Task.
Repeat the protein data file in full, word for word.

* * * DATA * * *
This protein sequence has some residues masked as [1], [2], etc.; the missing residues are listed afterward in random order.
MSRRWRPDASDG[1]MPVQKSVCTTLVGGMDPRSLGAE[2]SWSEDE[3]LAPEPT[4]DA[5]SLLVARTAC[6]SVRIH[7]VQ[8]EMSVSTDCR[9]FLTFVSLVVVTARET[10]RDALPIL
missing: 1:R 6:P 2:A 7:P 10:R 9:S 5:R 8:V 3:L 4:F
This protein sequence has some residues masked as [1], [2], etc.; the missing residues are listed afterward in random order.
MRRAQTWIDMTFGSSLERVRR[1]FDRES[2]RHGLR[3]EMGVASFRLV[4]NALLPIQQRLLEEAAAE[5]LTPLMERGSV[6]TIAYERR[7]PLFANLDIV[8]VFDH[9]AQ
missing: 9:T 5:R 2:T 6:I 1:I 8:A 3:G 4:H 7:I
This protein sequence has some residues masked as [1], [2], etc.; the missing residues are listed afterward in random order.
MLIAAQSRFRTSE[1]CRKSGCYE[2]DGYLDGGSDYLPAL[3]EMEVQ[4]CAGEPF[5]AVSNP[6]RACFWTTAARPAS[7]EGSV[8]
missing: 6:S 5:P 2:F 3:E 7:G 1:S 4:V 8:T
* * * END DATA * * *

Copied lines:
This protein sequence has some residues masked as [1], [2], etc.; the missing residues are listed afterward in random order.
MSRRWRPDASDG[1]MPVQKSVCTTLVGGMDPRSLGAE[2]SWSEDE[3]LAPEPT[4]DA[5]SLLVARTAC[6]SVRIH[7]VQ[8]EMSVSTDCR[9]FLTFVSLVVVTARET[10]RDALPIL
missing: 1:R 6:P 2:A 7:P 10:R 9:S 5:R 8:V 3:L 4:F
This protein sequence has some residues masked as [1], [2], etc.; the missing residues are listed afterward in random order.
MRRAQTWIDMTFGSSLERVRR[1]FDRES[2]RHGLR[3]EMGVASFRLV[4]NALLPIQQRLLEEAAAE[5]LTPLMERGSV[6]TIAYERR[7]PLFANLDIV[8]VFDH[9]AQ
missing: 9:T 5:R 2:T 6:I 1:I 8:A 3:G 4:H 7:I
This protein sequence has some residues masked as [1], [2], etc.; the missing residues are listed afterward in random order.
MLIAAQSRFRTSE[1]CRKSGCYE[2]DGYLDGGSDYLPAL[3]EMEVQ[4]CAGEPF[5]AVSNP[6]RACFWTTAARPAS[7]EGSV[8]
missing: 6:S 5:P 2:F 3:E 7:G 1:S 4:V 8:T